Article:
Arraignment is scary, and for many people, they have no idea what they should expect. The arraignment process is not as commonly covered through media outlets as the process of charging someone with a crime, or the sentencing process. Instead, arraignment gets pushed into the background.
The arraignment is a crucial part of the justice system, and when you’re in need of criminal defense, a simple mistake can leave you without any defense. During the arraignment, it’s possible to sign off your rights and give up on your trial. Sometimes the defendants don’t fully realize the impact of their statements until months later. Contact our Connecticut criminal defense attorneys today.
What is Arraignment?
An arraignment is your first appearance in court, which will usually happen on the next business day after your charges are processed. Typically for most business-related crimes, you should expect to receive your charges, have a few hours to prepare with your attorney, and then show up for arraignment the next day.
At an arraignment, a judge will inform you of your constitutional rights. They should thoroughly explain all of your options for a plea and the possible impact of your plea decision. However, there are many judges that are busy and need to move on to the next case, so this may be glided over, which could leave you in a bad position.
What will always happen at an arraignment is that a judge will set a bond. That bond is not necessarily bail. In fact, most of the time, a judge will release you just with the written promise that you’ll show up for all of your future court dates.
Many people confuse arraignment with the time where bail is set. Typically bail is set during the time of the arrest. The arraignment process may include a few unusual stipulations. For example, it may be necessary for you to check-in with the parole officer between the time of your arraignment and your next court date.
Why is Arraignment Necessary?
Arraignment is your opportunity to submit your plea and understand your rights. Often people will go in and simply state that they not-guilty know that they can change their position later and that it’s the safest option. But, people don’t always know the ramification of submitting a not-guilty plea just to buy time.
An arraignment is the civil right to understand your charges, to understand the possible ramifications, and then to issue a clear statement on your position within the case.
Preparing for Your First Court Date
Make sure that you appear in standard business attire. Often, looks can have a substantial role in how a judge and other attorneys will interact with you and how they will make their cursory judgments. You will also want to arrive about a half-hour early, and maybe earlier if the court still has COVID-19 security measures in place.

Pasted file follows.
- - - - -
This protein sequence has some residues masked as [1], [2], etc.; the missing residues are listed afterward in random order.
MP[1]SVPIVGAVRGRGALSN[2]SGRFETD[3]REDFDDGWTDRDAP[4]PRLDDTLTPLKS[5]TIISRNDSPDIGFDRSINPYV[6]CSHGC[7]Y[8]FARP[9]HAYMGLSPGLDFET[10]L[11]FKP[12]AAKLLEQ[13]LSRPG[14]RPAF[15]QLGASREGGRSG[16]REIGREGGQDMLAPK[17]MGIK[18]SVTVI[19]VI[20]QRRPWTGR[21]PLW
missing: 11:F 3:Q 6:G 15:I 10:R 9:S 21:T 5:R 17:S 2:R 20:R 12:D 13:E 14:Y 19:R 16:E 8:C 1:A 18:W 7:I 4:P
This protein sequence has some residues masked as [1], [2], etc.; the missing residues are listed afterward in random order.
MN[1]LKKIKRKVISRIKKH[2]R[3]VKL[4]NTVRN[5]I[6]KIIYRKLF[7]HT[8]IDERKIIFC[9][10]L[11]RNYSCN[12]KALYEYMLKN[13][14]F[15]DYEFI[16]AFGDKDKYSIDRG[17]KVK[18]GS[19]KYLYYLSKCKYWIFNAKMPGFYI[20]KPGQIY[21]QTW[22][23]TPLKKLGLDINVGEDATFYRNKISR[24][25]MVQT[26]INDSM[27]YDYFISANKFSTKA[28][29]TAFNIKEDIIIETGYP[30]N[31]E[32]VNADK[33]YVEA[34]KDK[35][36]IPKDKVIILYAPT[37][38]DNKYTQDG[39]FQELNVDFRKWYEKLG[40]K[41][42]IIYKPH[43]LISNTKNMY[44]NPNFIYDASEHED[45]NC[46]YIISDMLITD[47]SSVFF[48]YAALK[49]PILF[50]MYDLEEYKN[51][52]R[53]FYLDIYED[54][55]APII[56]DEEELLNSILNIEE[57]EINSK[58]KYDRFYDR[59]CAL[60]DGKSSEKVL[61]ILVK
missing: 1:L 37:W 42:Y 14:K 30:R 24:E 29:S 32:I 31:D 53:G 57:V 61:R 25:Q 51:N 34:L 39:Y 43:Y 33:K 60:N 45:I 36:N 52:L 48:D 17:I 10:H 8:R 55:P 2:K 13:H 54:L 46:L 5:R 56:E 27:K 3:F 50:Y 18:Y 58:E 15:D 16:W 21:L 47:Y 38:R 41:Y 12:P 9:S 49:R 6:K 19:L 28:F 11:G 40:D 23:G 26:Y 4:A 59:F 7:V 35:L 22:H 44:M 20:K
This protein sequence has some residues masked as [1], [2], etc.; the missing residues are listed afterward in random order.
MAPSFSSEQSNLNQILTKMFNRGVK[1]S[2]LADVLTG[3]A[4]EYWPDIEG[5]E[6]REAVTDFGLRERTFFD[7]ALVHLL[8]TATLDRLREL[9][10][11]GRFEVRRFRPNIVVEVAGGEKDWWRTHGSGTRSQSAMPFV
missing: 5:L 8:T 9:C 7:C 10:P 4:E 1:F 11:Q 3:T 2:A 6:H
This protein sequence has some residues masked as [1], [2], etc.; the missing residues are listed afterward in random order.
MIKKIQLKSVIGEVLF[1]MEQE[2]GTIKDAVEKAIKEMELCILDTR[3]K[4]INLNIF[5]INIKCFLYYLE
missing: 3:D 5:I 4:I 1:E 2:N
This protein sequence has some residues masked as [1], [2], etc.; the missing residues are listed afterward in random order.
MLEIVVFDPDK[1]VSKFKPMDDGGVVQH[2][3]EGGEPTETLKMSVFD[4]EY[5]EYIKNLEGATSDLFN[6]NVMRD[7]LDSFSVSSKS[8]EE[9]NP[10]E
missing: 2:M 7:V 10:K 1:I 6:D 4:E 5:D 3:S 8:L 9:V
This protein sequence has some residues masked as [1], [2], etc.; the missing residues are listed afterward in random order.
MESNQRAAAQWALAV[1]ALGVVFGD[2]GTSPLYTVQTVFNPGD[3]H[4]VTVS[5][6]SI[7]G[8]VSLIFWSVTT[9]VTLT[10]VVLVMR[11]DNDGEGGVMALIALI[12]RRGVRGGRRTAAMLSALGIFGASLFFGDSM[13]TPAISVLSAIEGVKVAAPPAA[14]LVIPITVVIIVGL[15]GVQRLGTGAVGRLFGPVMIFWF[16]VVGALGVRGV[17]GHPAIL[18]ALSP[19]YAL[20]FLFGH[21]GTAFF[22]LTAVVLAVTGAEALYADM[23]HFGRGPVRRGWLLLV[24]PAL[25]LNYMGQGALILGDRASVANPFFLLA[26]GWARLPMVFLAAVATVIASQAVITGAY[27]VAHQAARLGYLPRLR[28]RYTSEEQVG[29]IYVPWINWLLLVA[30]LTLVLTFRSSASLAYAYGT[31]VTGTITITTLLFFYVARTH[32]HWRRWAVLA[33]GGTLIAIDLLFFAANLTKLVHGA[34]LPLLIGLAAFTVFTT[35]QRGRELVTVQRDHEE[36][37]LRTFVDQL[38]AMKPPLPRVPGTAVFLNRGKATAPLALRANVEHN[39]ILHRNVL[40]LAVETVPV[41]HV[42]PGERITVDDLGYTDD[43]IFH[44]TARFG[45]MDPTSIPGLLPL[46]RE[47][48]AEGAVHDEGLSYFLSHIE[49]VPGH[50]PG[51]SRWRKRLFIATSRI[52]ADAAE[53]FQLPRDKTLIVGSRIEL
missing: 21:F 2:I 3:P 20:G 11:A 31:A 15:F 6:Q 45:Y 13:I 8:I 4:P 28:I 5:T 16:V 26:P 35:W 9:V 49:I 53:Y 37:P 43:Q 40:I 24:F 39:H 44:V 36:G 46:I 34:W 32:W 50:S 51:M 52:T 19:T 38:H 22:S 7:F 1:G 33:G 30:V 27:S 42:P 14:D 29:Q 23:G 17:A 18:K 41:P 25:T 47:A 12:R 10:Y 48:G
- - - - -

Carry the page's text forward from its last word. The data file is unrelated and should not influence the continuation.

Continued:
If you have an attorney, then you’ll need to speak with them at length about your position before your arraignment. The criminal defense attorney should explain your challenges and charges with more prowess than a judge would because they’re able to speak to you on a personal level.
What You Should Know About Entering a Plea
Entering a plea can drastically impact your upcoming couple of years. A guilty or no-contest plea might mean spending years away from your family while serving time. Or, an arranged plea could mean that you’re unable to reenter your profession or chosen field. It is possible to lose professional licenses and credentials and much more. Between not-guilty, guilty, and no-contest, you’ll need to determine with your attorney, which option is best for you.
Speaking with Your CT Criminal Attorney About Your Arraignment
Keep in mind that you will need to be there; it won’t be an option to miss your arraignment when facing criminal charges. This can seem extremely concerning given the impact of COVID-19, but courts are putting worries to rest by assuring everyone that all health and safety prevention methods are in place.
Talk to Aeton Partners about how to best prepare for your arraignment and how you might enter your plea. The decision is always yours, but a skilled and knowledgeable attorney can fully explain the possible outcomes of any of these situations. To that extent, they can be an extremely valuable resource. Then criminal attorneys can help you sort through your evidence, understand your charges and help you lay down the foundation of a strong defense.